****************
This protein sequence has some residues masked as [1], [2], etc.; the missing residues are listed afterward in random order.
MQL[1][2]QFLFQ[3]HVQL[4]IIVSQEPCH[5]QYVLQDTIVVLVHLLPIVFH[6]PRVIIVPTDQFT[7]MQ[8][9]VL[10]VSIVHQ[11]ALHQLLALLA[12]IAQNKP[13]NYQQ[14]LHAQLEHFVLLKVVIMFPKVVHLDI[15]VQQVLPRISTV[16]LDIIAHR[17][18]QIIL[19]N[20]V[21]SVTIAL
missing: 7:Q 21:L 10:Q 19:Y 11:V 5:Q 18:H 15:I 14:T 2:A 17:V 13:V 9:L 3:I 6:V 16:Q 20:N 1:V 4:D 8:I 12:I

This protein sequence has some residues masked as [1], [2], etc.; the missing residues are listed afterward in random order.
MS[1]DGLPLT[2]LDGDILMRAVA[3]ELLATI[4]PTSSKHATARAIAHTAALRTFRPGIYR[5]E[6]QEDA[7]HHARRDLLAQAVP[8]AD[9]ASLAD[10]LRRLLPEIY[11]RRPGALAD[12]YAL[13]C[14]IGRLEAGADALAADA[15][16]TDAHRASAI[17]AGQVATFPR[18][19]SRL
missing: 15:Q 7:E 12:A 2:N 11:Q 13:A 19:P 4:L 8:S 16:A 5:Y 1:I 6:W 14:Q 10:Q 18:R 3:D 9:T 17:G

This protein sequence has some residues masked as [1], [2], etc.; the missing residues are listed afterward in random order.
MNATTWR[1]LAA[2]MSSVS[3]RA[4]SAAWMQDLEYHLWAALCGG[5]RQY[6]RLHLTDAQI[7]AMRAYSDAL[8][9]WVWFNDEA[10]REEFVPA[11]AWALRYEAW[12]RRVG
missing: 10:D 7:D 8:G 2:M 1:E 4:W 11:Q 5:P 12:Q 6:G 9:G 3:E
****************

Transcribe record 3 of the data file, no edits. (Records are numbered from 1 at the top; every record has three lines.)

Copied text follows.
This protein sequence has some residues masked as [1], [2], etc.; the missing residues are listed afterward in random order.
MNATTWR[1]LAA[2]MSSVS[3]RA[4]SAAWMQDLEYHLWAALCGG[5]RQY[6]RLHLTDAQI[7]AMRAYSDAL[8][9]WVWFNDEA[10]REEFVPA[11]AWALRYEAW[12]RRVG
missing: 10:D 7:D 8:G 2:M 1:E 4:W 11:Q 5:P 12:Q 6:G 9:G 3:E